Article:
Benjamin Franklin once said nothing is certain except death and taxes. Obviously he forgot about sugar cravings. Despite doing everything right, many of us just can’t get through the day without those pesky little hankerings getting in the way. What’s the solution? According to researchers in Austria, it may be as simple as taking a walk.
Scientists from the University of Innsbruck recently recruited a group of overweight individuals to participate in an interesting study. All of the men and women were used to a high-sugar diet but were asked to avoid sugar for three full days, after which they underwent a series of tests.
In a lab, participants were instructed to do one of two things for a period of 15 minutes: walk briskly on a treadmill or simply sit still. They were then asked them to perform specific tasks intended to produce feelings of stress—since stress and anxiety often trigger sugar cravings. Notably, the participants who had spent time on the treadmill reported only mild cravings and exhibited lower stress levels and a more positive mood.
Results of the study, published last month in the journal PLOS ONE, indicate that “short bouts of physical activity” may play a key role in helping to reduce sugar cravings in people who are overweight, especially during stressful situations.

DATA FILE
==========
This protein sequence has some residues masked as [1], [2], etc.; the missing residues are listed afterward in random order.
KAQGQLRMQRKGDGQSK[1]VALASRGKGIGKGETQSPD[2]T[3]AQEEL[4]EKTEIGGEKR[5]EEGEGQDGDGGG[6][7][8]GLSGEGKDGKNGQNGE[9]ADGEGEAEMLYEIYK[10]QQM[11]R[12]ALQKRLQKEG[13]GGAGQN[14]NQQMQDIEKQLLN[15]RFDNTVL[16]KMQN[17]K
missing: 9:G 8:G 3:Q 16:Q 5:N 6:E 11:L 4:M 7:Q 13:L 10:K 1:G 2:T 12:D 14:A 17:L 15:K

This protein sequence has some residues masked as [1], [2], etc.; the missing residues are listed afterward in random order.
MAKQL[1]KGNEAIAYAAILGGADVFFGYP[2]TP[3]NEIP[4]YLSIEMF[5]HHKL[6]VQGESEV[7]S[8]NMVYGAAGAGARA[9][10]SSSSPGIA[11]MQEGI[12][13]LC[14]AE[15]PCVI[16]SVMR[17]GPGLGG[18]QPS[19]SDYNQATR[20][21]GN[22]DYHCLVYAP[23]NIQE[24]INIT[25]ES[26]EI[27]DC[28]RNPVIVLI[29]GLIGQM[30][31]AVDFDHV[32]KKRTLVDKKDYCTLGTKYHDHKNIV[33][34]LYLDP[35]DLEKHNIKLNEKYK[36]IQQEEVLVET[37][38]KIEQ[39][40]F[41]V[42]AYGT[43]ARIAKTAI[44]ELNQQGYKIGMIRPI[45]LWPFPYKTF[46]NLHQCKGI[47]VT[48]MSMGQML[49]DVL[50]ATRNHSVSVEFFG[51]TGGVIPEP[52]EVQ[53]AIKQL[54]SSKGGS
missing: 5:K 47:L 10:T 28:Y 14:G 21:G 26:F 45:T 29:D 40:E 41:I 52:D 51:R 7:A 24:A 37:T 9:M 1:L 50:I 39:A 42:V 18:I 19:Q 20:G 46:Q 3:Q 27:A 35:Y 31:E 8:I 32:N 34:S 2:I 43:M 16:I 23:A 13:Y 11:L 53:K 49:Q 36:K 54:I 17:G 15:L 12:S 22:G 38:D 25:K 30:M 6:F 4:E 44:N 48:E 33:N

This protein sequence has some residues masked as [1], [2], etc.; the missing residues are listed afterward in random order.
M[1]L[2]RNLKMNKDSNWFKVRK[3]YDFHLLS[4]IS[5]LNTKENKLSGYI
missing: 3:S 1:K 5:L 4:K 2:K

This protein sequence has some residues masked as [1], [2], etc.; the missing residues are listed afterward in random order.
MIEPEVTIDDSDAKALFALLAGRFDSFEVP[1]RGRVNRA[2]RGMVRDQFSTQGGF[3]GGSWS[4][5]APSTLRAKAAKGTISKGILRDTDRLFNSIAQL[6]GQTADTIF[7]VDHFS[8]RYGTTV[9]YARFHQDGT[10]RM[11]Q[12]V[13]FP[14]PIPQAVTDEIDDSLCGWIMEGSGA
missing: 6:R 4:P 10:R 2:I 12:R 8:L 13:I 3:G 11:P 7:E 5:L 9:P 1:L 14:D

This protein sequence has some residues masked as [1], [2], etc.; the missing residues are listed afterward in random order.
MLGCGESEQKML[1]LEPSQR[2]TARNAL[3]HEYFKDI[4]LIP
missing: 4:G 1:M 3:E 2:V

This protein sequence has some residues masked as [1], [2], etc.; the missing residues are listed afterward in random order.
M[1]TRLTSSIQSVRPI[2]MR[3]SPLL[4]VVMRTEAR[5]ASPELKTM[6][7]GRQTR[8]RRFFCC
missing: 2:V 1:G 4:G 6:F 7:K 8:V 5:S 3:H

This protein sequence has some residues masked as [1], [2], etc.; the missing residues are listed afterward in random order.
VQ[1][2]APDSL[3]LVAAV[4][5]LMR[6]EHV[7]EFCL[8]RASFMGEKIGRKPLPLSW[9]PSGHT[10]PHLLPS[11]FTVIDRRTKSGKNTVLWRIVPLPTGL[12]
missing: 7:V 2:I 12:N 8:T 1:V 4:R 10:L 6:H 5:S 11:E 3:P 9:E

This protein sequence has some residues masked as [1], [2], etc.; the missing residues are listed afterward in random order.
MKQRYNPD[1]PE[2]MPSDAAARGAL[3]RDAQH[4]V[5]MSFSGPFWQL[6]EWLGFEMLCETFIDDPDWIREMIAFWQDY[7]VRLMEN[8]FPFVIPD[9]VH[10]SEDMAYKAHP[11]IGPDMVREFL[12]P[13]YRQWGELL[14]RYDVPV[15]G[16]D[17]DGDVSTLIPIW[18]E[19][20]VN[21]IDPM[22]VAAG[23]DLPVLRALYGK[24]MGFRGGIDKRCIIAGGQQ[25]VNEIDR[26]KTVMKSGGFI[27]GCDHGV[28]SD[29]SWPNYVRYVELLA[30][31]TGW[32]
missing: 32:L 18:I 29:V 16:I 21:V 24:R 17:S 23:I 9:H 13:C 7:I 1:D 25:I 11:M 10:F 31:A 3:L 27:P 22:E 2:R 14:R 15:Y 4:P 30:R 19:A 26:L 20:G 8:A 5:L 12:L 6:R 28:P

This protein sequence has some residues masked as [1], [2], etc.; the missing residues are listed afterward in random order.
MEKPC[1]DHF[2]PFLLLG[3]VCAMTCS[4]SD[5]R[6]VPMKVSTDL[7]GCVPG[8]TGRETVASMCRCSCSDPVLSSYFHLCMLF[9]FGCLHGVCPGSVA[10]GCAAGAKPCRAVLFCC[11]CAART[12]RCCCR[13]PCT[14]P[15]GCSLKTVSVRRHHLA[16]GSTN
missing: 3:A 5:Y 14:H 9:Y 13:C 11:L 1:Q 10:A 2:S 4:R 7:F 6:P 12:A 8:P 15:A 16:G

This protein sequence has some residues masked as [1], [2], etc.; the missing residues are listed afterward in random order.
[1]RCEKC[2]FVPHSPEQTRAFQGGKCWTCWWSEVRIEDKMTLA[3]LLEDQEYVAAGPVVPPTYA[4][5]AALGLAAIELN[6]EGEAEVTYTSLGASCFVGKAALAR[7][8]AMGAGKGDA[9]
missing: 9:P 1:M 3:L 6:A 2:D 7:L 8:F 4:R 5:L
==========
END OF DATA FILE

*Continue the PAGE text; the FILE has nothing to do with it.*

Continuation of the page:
Science tells us we are all more microbe than human—and that among the trillions of bacteria swimming around in our bodies (found primarily in the digestive tract), there are beneficial microbes that play an important role in everything from keeping us regular to supporting our immune health. But just how well do we treat our friendly bacteria? Two new studies point out a couple ways we might be falling short.
Artificial Sweeteners are Anything but Sweet
Scientists in Israel recently conducted a study using mice and determined that artificial sweeteners such as aspartame, sucralose and saccharin may be changing our gut bacteria and contributing to obesity and related health conditions. When a group of young mice was fed a daily dose of water mixed with artificial sweeteners, the faux sugar solution stimulated the growth of certain microbes linked to fat storage. In addition, it delayed healthy glucose absorption, causing abnormally high blood sugar levels.
Unhealthy Fats May Be Changing Your Gut Microbes
As much as we love greasy burgers and fries, all those unhealthy fats may be altering our gut bacteria in a way that negatively impacts mood and behavior. Researchers from Louisiana State University recently completed a study that spotlights the intensity of the gut-brain connection and illustrates how changes in our microbiome can have far-reaching effects. Using mice, they were able to determine that gut bacteria populations associated with a high-fat diet were linked to heightened feelings of anxiety and depression, as well as problems with cognitive function and memory.
How to Get a Head Start on Healthy Gut
The good news is that our gut bacteria respond quickly to positive changes in diet. Start by loading up on non-starchy vegetables, low-sugar fruits, fermented foods, healthy fats, and protein to promote a balanced gut. Avoid artificial sweeteners and unhealthy fats, as well as foods high in starches and sugar.